Debunking the Fake News on Ceramic Blades

Posted by Team Slice on | 1

Up close graphic of keys on keyboard with one that says 'Fake News'”' and another that says 'Facts.'

As ceramic blades become more popular, more industrial customers are deciding whether to make the switch from metal. Unfortunately, there’s a lot of misinformation about how ceramics compare to steel. In a recent Martor blog post, we found a number of errors and omissions. We’d like to set the record straight.

Hardness and Sharpness

Martor’s Claim:
“Because ceramics are harder than steel, their blades are typically sharper. . . . Ceramic blades are stronger and sharper than steel blades.”
FALSE

Repeat after me: Hardness (or strength) is completely separate from sharpness.

Hardness is an inherent property of zirconium oxide, while sharpness depends entirely on how the manufacturer grinds the blade. It’s possible that Martor’s ceramic blades are sharper than their metal blades, but blade edges differ with every manufacturer. Slice developed a proprietary grind that is effective and safe to the touch, but this finger-friendly grind is unique to Slice.

Ceramic blades are only sharper if the manufacturer grinds them that way.

Learn more here:
Why Are Slice Ceramic Blades Initially Less Sharp Than Metal Blades?
Are All Ceramic Blades Safer?

Industrial Vs. Kitchen Use

Martor’s Claim:
“Ceramic blades are strong, stainless steel blades are versatile.”
“Ceramic blades are great in the kitchen, especially for cutting fruit and vegetables, and steel blades work particularly well for cutting through industrial materials.”
MISLEADING

The claim that ceramic blades are better for the kitchen while metal is better for industry is a false comparison. Ceramic blades work well for industrial use if that’s what they’re designed for (as Slice blades are). And, if they’re designed for kitchen use (Slice blades are not), that’s where they work best. It’s not about one or the other; it’s about the design and manufacture.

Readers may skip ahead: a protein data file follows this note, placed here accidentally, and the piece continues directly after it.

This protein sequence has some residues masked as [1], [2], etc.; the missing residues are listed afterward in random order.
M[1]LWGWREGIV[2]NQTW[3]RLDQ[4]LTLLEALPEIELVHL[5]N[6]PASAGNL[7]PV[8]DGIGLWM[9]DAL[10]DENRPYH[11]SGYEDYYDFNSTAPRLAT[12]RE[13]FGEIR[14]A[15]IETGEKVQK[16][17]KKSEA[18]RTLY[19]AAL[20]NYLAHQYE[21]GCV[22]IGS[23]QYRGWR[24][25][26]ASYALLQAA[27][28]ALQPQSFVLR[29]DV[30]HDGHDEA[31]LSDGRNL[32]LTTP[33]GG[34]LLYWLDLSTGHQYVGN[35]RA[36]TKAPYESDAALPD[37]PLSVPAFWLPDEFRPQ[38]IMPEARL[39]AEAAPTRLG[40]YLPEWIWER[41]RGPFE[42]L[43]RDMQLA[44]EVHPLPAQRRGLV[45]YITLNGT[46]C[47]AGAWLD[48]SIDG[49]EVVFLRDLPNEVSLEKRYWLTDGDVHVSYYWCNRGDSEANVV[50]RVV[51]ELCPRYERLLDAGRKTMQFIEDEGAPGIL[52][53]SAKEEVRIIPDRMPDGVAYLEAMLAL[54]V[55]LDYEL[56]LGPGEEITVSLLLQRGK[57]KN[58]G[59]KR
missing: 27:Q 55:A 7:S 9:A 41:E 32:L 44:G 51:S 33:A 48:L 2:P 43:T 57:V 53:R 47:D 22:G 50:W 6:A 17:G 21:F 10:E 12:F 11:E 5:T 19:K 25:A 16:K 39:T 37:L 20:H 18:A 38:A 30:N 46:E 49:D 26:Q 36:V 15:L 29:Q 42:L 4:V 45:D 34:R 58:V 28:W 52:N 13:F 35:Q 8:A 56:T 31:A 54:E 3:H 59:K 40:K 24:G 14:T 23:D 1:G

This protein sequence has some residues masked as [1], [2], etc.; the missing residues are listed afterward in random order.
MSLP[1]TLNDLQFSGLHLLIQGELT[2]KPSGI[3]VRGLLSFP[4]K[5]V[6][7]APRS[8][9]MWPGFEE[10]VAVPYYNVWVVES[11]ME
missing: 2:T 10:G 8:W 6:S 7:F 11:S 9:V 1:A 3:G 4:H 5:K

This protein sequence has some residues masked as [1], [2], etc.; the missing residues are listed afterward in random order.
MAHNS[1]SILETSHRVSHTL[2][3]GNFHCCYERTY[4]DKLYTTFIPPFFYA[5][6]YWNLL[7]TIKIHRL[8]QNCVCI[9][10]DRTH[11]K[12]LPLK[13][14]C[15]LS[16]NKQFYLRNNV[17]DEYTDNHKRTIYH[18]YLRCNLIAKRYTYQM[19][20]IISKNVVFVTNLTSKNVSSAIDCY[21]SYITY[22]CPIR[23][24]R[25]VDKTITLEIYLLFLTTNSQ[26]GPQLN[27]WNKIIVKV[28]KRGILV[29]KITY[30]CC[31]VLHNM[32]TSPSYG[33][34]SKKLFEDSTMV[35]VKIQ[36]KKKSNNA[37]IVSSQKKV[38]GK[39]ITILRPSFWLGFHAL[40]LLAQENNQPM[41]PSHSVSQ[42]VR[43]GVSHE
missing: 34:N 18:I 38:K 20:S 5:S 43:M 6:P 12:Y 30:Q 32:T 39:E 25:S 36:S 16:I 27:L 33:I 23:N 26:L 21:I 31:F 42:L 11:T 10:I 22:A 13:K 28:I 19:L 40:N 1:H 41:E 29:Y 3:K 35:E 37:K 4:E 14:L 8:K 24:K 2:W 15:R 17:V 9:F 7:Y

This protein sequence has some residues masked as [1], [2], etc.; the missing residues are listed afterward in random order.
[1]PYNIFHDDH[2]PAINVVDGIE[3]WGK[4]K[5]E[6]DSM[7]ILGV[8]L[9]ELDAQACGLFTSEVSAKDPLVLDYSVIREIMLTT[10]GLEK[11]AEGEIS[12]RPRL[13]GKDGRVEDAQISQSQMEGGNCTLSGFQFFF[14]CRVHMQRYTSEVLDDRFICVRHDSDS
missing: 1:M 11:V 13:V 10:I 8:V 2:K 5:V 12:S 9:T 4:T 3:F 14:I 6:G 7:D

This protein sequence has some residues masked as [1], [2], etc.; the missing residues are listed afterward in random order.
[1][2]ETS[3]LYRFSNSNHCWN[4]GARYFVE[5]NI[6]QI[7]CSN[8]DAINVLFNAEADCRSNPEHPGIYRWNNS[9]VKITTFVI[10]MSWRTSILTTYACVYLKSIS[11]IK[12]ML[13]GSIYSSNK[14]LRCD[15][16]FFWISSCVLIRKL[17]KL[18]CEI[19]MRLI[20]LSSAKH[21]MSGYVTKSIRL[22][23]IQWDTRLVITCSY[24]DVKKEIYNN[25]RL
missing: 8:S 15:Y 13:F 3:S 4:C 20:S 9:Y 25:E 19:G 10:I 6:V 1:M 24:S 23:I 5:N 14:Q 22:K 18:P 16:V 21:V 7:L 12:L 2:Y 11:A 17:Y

When ceramic blades were introduced to the market, they were intended for kitchen use only. As such, they were made very thin and sharp (and subsequently developed a reputation for chipping or shattering—more on that later). Slice blades were designed specifically for industrial safety use, so our blades are thicker and have a proprietary double-angle grind that cuts effectively and is finger friendly. We take advantage of zirconium oxide’s superior strength and wear resistance to make industrial-grade tools.

The one exception is in industrial food processing. There is a chance (with any knife) that bits of a blade could break off into the food. Therefore, as a public safety measure, all blades used to process food must legally be metal detectable. Ceramic is not, so it should never be used for such an application.

Slice blades are designed for industrial use and they’ve proven to be just as versatile as steel blades. When it comes to the claim that ceramic can’t be used industrially, Slice’s customers (over half the Fortune 1000) respectfully disagree.

Learn more here:
Slice’s Industrial Success Stories

Ceramics and Breakage

Martor’s Claim:
“One disadvantage to ceramic blades is that they are brittle, which means they chip or break more easily than stainless-steel blades. This is especially true with ceramic blades used for industrial purposes.”
“Unlike ceramic blades, stainless steel blades are difficult to break”
INCOMPLETE INFORMATION

Compared with steel, zirconium oxide (advanced ceramics) is a brittle material. But that’s not the whole picture. Again, the issue comes down to how a blade is manufactured. When companies replicate the design of a thin steel blade with ceramics, they run into trouble because of brittleness.

A diagram shows a comparison of the cross-section of a Slice blade and a blade made with traditional grinding techniques to show how Slice blades are safer
Our thicker blades and proprietary grind turn ceramic properties into assets

That’s why Slice designs blades to suit the material. Our thicker blades and proprietary grind turn ceramic properties into assets rather than liabilities. And while microscopic nicks can occur along the edge of a Slice blade, this doesn’t affect performance. Metal blades dull an average of 11 times more quickly than ceramics.

Once again, it comes down to knowing that not all ceramic blades are made equal.

Learn more here:
Do Slice Ceramic Safety Blades Break Easily?

Bonus Ceramic Fun Facts

  • Ceramic blades are non-magnetic, non-conductive, and non-sparking
  • Ceramic blades are chemically inert and never rust
  • Unlike metal, no oil coating or maintenance is required for ceramics
  • Zirconium oxide is safe up to 1600 degrees Celsius
  • Only Slice makes safer blades, and our safety is in the design.

More info here:
Are All Ceramic Blades Safer?

Read How Cardinal Glass Adopts Slice Ceramics in Proactive Safety Program

Topics: Buzz and Reviews

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